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J Physiol Pharmacol. 2011 Apr;62(2):229-38.

Trans fatty acids induce a proinflammatory response in endothelial cells through ROS-dependent nuclear factor-κB activation.

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Department of Biochemistry and Clinical Chemistry, The Warsaw Medical University, Warsaw, Poland.


It has been shown that increased intake of trans fatty acids (TFAs) is associated with a higher risk of cardiovascular disease. In this study, we have investigated the effects of linoelaidic (LA) and elaidic (EA) acids on the proinflammatory response in endothelial cells, a key step in vascular disease. Human aortic endothelial cells (HAECs) were treated with different concentrations (100 μmol/l in most experiments) of LA or EA for different periods of time. The surface protein and mRNA expression of ICAM-1 and VCAM-1 were determined by flow cytometry and real time RT-PCR, respectively. Adhesion of leukocytes to TFA-treated HAECs was evaluated by an adhesion assay. Activation of nuclear factor-κB (NF-κB) was evaluated by measuring NF-κB p65 phosphorylation using flow cytometry. ROS production was determined by the reduction of fluorescent 2',7'-dichlorofluorescein diacetate (DCFH-DA). LA treatment significantly increased protein and mRNA levels of ICAM-1 and VCAM-1, leukocyte adhesion to HAECs, phosphorylation of NF-κB and ROS generation. Similar effects were achieved for cells incubated with EA. Experiments with HAECs pretreated with pyrrolidine dithiocarbamate, an inhibitor of NF-κB, revealed that both LA and EA-mediated induction of ICAM-1 and VCAM-1 is mainly regulated by NF-κB. The ROS production induced by both of the studied acids was inhibited in the presence of diphenyleneiodonium (DPI), a NADPH oxidase inhibitor, suggesting ROS production through the activation of NADPH oxidase. Furthermore, LA or EA-induced ICAM-1 and VCAM-1 expression, activation of NF-κB and adhesion of leukocytes to HAECs were abolished in the presence of DPI.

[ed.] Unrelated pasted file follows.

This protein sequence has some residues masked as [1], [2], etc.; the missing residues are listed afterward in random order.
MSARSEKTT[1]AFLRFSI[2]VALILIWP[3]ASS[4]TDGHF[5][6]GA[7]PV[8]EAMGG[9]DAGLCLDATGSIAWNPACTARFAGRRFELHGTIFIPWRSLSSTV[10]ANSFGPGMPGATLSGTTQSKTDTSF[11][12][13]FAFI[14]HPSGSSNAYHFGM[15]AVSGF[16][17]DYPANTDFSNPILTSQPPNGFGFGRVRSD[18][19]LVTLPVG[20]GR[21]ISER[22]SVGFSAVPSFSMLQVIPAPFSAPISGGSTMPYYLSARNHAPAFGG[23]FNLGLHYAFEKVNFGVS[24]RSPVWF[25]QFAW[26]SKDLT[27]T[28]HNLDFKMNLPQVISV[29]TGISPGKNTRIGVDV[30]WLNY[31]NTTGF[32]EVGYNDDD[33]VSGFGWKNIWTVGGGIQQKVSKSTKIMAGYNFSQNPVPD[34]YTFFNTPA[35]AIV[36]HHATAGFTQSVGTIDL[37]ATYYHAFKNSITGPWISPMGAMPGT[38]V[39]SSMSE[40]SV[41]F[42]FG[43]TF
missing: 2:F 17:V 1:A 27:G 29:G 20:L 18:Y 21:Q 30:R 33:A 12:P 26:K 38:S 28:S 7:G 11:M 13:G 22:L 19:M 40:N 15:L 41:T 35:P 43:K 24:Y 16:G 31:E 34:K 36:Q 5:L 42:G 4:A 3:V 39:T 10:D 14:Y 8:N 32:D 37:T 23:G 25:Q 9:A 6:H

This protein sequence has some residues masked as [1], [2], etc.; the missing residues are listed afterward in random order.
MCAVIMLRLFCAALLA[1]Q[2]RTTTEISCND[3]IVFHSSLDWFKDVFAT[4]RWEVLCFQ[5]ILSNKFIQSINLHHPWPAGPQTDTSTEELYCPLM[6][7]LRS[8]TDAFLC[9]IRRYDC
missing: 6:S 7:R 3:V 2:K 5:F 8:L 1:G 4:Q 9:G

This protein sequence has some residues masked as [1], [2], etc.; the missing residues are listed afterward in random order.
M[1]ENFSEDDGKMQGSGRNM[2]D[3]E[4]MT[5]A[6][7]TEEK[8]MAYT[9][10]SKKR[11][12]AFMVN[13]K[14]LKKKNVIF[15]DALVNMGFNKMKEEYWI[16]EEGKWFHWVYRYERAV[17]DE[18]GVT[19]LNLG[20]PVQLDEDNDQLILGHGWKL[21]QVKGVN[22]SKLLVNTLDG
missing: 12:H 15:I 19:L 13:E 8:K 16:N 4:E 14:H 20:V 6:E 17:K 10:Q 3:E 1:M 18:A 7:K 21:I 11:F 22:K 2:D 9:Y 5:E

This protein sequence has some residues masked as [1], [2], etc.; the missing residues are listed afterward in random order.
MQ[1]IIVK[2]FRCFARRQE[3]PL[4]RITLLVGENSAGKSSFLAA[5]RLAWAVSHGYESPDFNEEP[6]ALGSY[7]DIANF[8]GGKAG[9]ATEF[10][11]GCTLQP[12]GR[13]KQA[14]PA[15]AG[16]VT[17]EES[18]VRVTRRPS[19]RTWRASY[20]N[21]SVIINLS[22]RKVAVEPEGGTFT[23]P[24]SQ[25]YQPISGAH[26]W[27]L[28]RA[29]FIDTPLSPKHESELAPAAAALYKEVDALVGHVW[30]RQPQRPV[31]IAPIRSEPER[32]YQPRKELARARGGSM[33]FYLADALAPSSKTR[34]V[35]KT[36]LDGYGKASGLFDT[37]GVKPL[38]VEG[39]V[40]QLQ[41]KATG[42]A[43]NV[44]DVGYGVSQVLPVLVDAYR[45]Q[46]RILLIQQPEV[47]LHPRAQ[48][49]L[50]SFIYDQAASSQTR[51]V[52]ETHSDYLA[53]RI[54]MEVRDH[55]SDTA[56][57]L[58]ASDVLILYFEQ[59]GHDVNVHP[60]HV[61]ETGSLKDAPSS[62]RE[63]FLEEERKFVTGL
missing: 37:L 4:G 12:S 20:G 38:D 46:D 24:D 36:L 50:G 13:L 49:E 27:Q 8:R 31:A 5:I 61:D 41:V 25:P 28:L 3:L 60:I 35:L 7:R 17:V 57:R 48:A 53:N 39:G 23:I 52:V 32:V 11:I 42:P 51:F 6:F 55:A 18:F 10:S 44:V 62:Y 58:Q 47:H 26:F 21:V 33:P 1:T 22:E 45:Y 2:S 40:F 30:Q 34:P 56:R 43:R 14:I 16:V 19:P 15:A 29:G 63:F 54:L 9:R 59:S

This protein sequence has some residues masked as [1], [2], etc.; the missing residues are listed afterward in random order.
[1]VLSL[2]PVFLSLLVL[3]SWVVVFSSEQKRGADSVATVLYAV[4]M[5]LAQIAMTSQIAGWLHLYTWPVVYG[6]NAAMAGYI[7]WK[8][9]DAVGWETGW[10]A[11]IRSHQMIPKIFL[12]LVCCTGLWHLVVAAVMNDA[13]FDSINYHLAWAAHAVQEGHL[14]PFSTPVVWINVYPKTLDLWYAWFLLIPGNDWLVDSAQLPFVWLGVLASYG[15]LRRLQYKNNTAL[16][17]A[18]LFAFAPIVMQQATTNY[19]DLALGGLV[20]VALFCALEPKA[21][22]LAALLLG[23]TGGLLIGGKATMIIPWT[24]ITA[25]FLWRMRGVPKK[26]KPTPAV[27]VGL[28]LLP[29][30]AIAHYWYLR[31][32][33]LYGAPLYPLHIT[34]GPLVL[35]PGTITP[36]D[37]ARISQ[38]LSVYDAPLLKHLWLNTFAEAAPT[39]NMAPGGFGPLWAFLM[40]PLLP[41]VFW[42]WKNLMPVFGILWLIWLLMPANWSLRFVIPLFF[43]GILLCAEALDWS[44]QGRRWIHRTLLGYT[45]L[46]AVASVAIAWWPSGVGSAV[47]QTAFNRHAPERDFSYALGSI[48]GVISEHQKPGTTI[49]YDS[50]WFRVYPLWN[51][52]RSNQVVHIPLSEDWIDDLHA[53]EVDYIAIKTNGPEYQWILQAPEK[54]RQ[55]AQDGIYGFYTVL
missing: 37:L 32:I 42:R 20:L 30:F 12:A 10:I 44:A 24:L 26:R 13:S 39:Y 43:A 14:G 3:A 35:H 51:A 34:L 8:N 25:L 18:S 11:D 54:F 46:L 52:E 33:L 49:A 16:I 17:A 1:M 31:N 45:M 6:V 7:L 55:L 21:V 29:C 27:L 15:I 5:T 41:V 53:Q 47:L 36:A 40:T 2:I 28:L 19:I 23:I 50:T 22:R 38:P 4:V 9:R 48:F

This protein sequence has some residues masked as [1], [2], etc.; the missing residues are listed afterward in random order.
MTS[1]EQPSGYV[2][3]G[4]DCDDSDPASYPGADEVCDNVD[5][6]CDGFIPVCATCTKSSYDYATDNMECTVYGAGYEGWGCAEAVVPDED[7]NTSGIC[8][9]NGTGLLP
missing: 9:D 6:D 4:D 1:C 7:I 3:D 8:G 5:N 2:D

TFAs present in our diet have a direct proinflammatory effect, which promotes leukocyte adhesion to the endothelium through ROS-dependent NF-κB activation.

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